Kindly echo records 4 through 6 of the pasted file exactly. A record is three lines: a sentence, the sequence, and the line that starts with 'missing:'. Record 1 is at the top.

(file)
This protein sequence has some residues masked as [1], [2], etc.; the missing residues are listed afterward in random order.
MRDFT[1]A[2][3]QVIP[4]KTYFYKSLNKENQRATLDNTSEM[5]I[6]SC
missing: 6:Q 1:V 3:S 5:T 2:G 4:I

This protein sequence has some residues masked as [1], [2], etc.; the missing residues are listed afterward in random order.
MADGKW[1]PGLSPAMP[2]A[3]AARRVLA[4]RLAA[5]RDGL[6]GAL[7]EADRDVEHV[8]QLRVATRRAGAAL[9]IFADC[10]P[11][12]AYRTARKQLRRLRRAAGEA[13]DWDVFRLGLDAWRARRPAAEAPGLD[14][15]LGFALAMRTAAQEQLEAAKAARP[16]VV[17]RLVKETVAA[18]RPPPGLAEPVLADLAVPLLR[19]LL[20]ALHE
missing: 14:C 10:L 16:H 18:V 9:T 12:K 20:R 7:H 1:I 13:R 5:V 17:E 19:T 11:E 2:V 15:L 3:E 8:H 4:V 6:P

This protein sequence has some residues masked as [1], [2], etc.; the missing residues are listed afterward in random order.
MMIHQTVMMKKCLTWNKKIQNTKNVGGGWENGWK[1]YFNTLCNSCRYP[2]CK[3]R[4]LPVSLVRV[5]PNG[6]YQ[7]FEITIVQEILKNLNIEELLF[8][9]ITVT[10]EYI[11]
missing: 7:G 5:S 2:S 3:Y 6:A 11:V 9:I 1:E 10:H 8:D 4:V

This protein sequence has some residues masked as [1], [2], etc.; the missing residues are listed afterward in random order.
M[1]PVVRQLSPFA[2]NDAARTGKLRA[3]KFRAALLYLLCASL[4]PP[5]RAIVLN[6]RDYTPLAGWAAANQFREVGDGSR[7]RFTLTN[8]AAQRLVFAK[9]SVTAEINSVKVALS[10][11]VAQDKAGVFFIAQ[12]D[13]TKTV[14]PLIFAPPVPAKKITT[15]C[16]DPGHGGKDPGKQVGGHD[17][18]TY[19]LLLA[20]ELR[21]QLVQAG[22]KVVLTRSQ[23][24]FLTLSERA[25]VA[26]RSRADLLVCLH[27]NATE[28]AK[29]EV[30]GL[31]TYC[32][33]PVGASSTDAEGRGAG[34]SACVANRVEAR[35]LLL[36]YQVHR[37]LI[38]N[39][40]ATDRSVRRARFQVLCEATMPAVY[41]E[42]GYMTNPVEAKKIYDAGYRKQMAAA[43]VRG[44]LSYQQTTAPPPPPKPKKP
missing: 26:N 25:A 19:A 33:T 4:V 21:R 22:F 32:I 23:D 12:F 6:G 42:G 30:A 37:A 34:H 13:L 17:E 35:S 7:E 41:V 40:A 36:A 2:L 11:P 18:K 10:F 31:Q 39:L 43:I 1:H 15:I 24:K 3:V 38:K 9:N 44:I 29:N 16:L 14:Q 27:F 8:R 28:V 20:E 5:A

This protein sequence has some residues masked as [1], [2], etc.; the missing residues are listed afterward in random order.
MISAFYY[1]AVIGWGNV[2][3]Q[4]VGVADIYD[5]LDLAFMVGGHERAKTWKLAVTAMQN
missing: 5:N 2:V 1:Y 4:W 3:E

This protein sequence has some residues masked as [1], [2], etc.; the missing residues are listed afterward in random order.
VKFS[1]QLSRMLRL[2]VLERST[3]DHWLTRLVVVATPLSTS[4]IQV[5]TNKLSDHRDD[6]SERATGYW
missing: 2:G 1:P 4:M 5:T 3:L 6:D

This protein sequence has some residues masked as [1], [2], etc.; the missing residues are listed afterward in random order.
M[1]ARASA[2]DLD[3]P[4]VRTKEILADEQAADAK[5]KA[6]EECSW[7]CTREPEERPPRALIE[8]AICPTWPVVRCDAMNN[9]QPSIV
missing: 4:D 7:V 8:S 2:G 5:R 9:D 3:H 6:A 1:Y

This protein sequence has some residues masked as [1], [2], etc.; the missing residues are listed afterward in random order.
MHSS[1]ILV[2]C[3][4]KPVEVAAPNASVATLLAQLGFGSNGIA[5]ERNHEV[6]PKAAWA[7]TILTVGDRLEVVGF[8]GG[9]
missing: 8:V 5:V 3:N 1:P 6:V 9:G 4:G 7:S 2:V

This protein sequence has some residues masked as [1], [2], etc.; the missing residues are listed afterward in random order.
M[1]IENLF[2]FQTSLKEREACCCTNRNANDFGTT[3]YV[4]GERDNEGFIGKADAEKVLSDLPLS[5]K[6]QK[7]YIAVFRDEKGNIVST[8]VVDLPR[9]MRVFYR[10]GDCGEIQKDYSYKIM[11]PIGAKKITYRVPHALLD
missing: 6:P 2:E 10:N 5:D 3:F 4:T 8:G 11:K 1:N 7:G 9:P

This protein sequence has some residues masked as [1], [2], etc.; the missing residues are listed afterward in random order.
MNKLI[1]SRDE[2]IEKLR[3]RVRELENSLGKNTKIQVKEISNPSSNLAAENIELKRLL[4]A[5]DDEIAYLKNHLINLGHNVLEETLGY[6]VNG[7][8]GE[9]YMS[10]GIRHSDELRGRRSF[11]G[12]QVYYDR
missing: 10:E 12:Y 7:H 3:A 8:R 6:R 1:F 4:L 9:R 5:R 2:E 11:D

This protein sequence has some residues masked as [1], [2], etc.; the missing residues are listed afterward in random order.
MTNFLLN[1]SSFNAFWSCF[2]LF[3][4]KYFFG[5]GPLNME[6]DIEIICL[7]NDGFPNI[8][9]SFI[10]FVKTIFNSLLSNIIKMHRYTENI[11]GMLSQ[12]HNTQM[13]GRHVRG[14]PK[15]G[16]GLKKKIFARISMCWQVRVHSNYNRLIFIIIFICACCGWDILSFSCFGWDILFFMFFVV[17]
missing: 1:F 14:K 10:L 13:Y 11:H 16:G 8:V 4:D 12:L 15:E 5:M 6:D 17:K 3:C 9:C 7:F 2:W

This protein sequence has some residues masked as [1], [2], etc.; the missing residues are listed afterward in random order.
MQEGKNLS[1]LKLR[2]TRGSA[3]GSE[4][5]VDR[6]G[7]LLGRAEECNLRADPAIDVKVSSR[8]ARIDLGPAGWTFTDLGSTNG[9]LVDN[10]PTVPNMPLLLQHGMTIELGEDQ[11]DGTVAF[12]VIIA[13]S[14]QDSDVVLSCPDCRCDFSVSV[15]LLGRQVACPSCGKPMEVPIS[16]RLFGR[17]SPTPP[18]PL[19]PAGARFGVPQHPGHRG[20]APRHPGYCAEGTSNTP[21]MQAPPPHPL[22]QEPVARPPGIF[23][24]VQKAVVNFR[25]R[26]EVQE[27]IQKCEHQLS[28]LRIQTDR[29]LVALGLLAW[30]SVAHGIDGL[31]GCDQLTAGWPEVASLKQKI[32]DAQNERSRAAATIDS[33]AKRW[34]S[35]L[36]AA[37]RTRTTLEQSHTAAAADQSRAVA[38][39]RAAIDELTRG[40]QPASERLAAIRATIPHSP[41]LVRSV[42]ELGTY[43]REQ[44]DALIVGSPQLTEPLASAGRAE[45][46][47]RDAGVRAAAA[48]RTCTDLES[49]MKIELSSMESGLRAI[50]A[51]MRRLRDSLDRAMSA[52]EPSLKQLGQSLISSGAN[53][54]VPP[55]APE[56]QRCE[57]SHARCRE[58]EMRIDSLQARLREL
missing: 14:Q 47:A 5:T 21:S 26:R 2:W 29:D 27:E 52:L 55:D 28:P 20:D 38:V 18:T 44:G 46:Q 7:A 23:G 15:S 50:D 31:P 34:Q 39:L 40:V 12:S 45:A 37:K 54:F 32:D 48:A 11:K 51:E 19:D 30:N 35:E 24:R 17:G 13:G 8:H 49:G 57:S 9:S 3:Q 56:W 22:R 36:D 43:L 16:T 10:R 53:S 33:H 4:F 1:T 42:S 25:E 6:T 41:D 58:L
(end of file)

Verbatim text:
This protein sequence has some residues masked as [1], [2], etc.; the missing residues are listed afterward in random order.
M[1]PVVRQLSPFA[2]NDAARTGKLRA[3]KFRAALLYLLCASL[4]PP[5]RAIVLN[6]RDYTPLAGWAAANQFREVGDGSR[7]RFTLTN[8]AAQRLVFAK[9]SVTAEINSVKVALS[10][11]VAQDKAGVFFIAQ[12]D[13]TKTV[14]PLIFAPPVPAKKITT[15]C[16]DPGHGGKDPGKQVGGHD[17][18]TY[19]LLLA[20]ELR[21]QLVQAG[22]KVVLTRSQ[23][24]FLTLSERA[25]VA[26]RSRADLLVCLH[27]NATE[28]AK[29]EV[30]GL[31]TYC[32][33]PVGASSTDAEGRGAG[34]SACVANRVEAR[35]LLL[36]YQVHR[37]LI[38]N[39][40]ATDRSVRRARFQVLCEATMPAVY[41]E[42]GYMTNPVEAKKIYDAGYRKQMAAA[43]VRG[44]LSYQQTTAPPPPPKPKKP
missing: 26:N 25:A 19:A 33:T 4:V 21:R 22:F 32:I 23:D 12:F 6:G 42:G 30:A 37:A 34:H 13:L 17:E 35:S 7:E 41:V 40:A 36:A 2:L 11:P 18:K 10:F 31:Q 39:L 43:I 1:H 15:I 24:K 3:V 38:K 9:N 44:I 29:N 16:L 14:Q 27:F 8:R 28:V 20:E 5:A

This protein sequence has some residues masked as [1], [2], etc.; the missing residues are listed afterward in random order.
MISAFYY[1]AVIGWGNV[2][3]Q[4]VGVADIYD[5]LDLAFMVGGHERAKTWKLAVTAMQN
missing: 5:N 2:V 1:Y 4:W 3:E

This protein sequence has some residues masked as [1], [2], etc.; the missing residues are listed afterward in random order.
VKFS[1]QLSRMLRL[2]VLERST[3]DHWLTRLVVVATPLSTS[4]IQV[5]TNKLSDHRDD[6]SERATGYW
missing: 2:G 1:P 4:M 5:T 3:L 6:D